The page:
107. 107.
    Freeman GJ, Long AJ, Iwai Y, Bourque K, Chernova T, Nishimura H, et al. Engagement of the PD-1 immunoinhibitory receptor by a novel B7 family member leads to negative regulation of lymphocyte activation. J Exp Med. 2000;192(7):1027–34.PubMedPubMedCentralCrossRefGoogle Scholar
  108. 108.
    McDermott D, Lebbe C, Hodi FS, Maio M, Weber JS, Wolchok JD, et al. Durable benefit and the potential for long-term survival with immunotherapy in advanced melanoma. Cancer Treat Rev. 2014;40(9):1056–64.PubMedCrossRefGoogle Scholar
  109. 109.
    Robert C, Schachter J, Long GV, Arance A, Grob JJ, Mortier L, et al. Pembrolizumab versus ipilimumab in advanced melanoma. N Engl J Med. 2015;372:2521–32.PubMedCrossRefGoogle Scholar
  110. 110.
    Postow MA, Chesney J, Pavlick AC, Robert C, Grossmann K, McDermott D, et al. Nivolumab and ipilimumab versus ipilimumab in untreated melanoma. N Engl J Med. 2015;372(21):2006–17.PubMedPubMedCentralCrossRefGoogle Scholar
  111. 111.
    Motzer RJ, Escudier B, McDermott DF, George S, Hammers HJ, Srinivas S, et al. Nivolumab versus everolimus in advanced renal-cell carcinoma. N Engl J Med. 2015;373:1803–13.PubMedPubMedCentralCrossRefGoogle Scholar
  112. 112.
    Brahmer J, Reckamp KL, Baas P, Crino L, Eberhardt WE, Poddubskaya E, et al. Nivolumab versus docetaxel in advanced squamous-cell non-small-cell lung cancer. N Engl J Med. 2015;373(2):123–35.PubMedPubMedCentralCrossRefGoogle Scholar
  113. 113.
    Sapoznik S, Hammer O, Ortenberg R, Besser MJ, Ben-Moshe T, Schachter J, et al. Novel anti-melanoma immunotherapies: disarming tumor escape mechanisms. Clin Dev Immunol. 2012;2012:818214.PubMedPubMedCentralCrossRefGoogle Scholar
  114. 114.
    Pico de Coana Y, Choudhury A, Kiessling R. Checkpoint blockade for cancer therapy: revitalizing a suppressed immune system. Trends Mol Med. 2015;21(8):482–91.PubMedCrossRefGoogle Scholar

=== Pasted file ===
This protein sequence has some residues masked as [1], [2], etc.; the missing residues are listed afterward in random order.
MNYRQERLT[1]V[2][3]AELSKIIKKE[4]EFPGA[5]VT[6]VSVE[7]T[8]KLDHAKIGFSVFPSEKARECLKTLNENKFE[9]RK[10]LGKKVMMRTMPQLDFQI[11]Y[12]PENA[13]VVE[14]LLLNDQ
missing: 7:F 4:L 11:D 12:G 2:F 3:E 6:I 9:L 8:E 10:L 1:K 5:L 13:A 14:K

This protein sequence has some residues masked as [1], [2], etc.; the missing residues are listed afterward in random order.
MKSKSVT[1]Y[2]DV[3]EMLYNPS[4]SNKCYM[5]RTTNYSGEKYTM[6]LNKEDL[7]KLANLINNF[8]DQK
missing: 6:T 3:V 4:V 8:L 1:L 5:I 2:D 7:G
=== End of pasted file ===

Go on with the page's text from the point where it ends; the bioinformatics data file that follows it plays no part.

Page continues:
115. 115.
    Postow MA, Callahan MK, Wolchok JD. Immune checkpoint blockade in cancer therapy. J Clin Oncol. 2015;33(17):1974–82.PubMedPubMedCentralCrossRefGoogle Scholar
  116. 116.
    Naumov GN, Folkman J, Straume O. Tumor dormancy due to failure of angiogenesis: role of the microenvironment. Clin Exp Metastasis. 2009;26(1):51–60.PubMedCrossRefGoogle Scholar
  117. 117.
    Voron T, Marcheteau E, Pernot S, Colussi O, Tartour E, Taieb J, et al. Control of the immune response by pro-angiogenic factors. Front Oncol. 2014;4:70.PubMedPubMedCentralCrossRefGoogle Scholar
  118. 118.
    Yuan J, Zhou J, Dong Z, Tandon S, Kuk D, Panageas KS, et al. Pretreatment serum VEGF is associated with clinical response and overall survival in advanced melanoma patients treated with ipilimumab. Cancer Immunol Res. 2014;2(2):127–32.PubMedCrossRefGoogle Scholar
  119. 119.
    Hahne M, Rimoldi D, Schroter M, Romero P, Schreier M, French LE, et al. Melanoma cell expression of Fas(Apo-1/CD95) ligand: implications for tumor immune escape. Science. 1996;274(5291):1363–6.PubMedCrossRefGoogle Scholar
  120. 120.
    Seliger B, Ritz U, Abele R, Bock M, Tampe R, Sutter G, et al. Immune escape of melanoma: first evidence of structural alterations in two distinct components of the MHC class I antigen processing pathway. Cancer Res. 2001;61(24):8647–50.PubMedGoogle Scholar
  121. 121.
    Vircow JJ Cellular Pathology. Philadelphia, 1863.Google Scholar
  122. 122.